I’m not fond of the light shade of blue that PocketBible uses for Bible reference headings, so I change color:00c to color:008. This is a slightly darker shade of blue. I could instead change it to color:000 (or remove the color:00c attribute entirely) to make it black.

Next, I want to add some additional space between the lines (sometimes referred to as line leading). This is done by editing the entry that looks like this:

p {margin:0px 0px 0.5em 0px}

CSS style sheets use the line-height attribute to control line leading. A value of 100% is supposed to be “normal height”, and back in 2003 when I wrote my own HTML rendering engine, I made it work that way. But because the programmers who created the Web are not as smart as I, you actually need to set it to about 120% to get natural spacing for most fonts. I want a little extra space, so I’m going to set it to 150% by changing this line to read as follows:

p {margin:0px 0px 0.5em 0px; line-height:150%}

The p element is used for normal paragraphs in the Bible text. We also have poetry sections, for which PocketBible (arguably incorrectly) uses the blockquote tag to create extra margin on the left and right. There is no style specified for the blockquote tag in the default Autostudy style sheet (don’t ask me why; I don’t have an answer), so we just add the following line anywhere in the style sheet. I added it below the line for the p element, above.

blockquote {margin:0.5em 1em 1em 2em; line-height:120%}

This tightens up the line spacing a little bit in the poetry sections, and indents it a little more than normal paragraphs (about the width of one character).

Finally, we want to suppress verse numbers in the text. I happen to know that PocketBible uses the sup and small tags to superscript the verse numbers. Adding the following line to the CSS file (I added it below blockquote) causes superscripted text to be ignored:

sup {display:none}

That’s it! Once I save my changes to the CSS I’m ready to view the output.

Take a look at the final output: Autostudy January 1, 2019 – Formatted

All I need to do each day is choose the Today Study button from the toolbar, then press View to view my text for the day. I like to choose Print, then PDF, then Open in Preview to get a full-screen, PDF view of the text to read.

When I’m done reading, I mark today’s reading as complete in each of the OT and NT devotional books in PocketBible.


“Side-loading” or “Manual Install” Instructions for Android

This is an old article but the general idea still works not just for Kindle, but for installing PocketBible for Android onto any Android device from our website instead of from Google Play.

If you have the option of using Google Play on your device – even if it didn’t come with it already installed – that is the easiest way to install PocketBible. But if you must do a manual installation of PocketBible, this is how you do it.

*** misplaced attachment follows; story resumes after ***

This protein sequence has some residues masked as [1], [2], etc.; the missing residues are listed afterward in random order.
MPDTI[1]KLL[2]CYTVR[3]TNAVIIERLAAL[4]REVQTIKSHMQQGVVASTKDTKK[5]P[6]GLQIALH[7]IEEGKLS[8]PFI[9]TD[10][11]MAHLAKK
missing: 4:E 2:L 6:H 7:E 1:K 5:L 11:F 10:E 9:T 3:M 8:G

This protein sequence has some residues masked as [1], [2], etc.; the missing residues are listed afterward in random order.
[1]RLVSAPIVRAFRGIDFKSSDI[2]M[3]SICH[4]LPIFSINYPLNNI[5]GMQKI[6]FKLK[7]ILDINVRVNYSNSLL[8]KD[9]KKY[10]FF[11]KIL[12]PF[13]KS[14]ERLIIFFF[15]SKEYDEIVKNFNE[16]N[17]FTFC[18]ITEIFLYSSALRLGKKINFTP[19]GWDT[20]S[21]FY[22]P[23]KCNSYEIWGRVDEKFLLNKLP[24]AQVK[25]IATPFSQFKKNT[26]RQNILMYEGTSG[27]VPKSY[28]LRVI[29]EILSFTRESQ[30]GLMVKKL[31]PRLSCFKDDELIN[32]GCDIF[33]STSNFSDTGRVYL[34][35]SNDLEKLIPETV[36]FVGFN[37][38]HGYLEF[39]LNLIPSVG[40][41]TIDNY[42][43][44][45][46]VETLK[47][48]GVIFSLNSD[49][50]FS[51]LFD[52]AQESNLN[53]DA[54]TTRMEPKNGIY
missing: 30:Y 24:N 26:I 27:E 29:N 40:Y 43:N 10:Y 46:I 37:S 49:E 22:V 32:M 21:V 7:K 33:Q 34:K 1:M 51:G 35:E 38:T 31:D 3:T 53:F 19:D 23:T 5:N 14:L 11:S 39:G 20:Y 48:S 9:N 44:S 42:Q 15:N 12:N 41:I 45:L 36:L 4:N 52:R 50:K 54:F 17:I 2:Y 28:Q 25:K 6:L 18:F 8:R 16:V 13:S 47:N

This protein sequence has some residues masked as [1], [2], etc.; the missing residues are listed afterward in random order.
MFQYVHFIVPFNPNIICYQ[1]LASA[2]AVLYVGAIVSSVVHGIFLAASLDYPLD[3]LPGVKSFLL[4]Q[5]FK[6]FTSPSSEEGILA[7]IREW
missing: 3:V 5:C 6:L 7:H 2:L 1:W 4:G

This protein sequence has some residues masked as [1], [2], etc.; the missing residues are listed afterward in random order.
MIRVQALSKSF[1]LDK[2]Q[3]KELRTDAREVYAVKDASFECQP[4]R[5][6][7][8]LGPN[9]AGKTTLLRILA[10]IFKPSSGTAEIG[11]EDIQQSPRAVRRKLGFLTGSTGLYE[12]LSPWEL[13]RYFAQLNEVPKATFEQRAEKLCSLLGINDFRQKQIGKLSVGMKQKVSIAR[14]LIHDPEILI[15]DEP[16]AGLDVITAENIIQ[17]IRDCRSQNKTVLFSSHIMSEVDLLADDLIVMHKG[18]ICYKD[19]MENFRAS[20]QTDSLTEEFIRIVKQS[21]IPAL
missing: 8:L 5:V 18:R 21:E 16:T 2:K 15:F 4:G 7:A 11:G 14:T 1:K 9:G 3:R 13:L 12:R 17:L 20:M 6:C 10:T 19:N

You need to make sure you’ve enabled “third party apps” on your Kindle. Go to Settings and look for “Device” (it may be in the “More…” menu). Look for “Allow Installation of Applications” and turn it on. On the HDX, this option is under Applications in Settings. You’ll get a warning message but that’s OK – they’re just trying to scare you into only buying software from Amazon. 🙂

For newer Kindle devices, swipe down from the top and select Settings. Under Personal select the option for Security. Under Advanced select the option to enable Apps from Unknown Sources and accept the security warning.

Once you’ve done that, just go to the Web browser on the Kindle and type in this:

PocketBible should automatically download. On some devices, you’ll be prompted to install the app but on the Kindle devices, you’ll have a few more steps

Original Kindle Fire and HD: You may have to tap the notification number next to your name in the upper left corner of the screen. You will then see a list of notifications. One of them should say something like com.laridian.pocketbible or pocketbible.apk and “download complete”. Select that one. You’ll be asked if you want to install PocketBible and it will ask if you want to allow PocketBible to use network communications and some other things. Choose the “install” button and when it’s done choose “open”.

Kindle Fire HDX: After you download from the Silk Browser, tap on the menu icon in the top left corner. Choose the Downloads option and you should see PocketBible.apk listed there. Tap on it and choose the install option to finish the process. If you prefer, you can watch of video of this.

On newer Kindle devices we have found that you may not be able to just tap on the downloaded file after it is downloaded, but rather you need to go to the File Explorer (or Kindle equivalent thereof), locate your Downloads folder, then locate the downloaded apk file for PocketBible and select it there to run it.

Once PocketBible is installed you can choose it from the carousel like any other program. The PocketBible icon may look “blurry” but that’s OK — Amazon uses low-resolution icons for third-party apps because they’re upset that you didn’t give them any money to run the software on their device, so they want to make you think there’s something less than professional about our app.  🙂

Once again, if you have the option to install Google Play on your Kindle or other Android device, that is the easiest way to install PocketBible. We can’t help you do this because of the large variety of Android devices out there, but if you google it you should find instructions for installing Google Play on your particular device.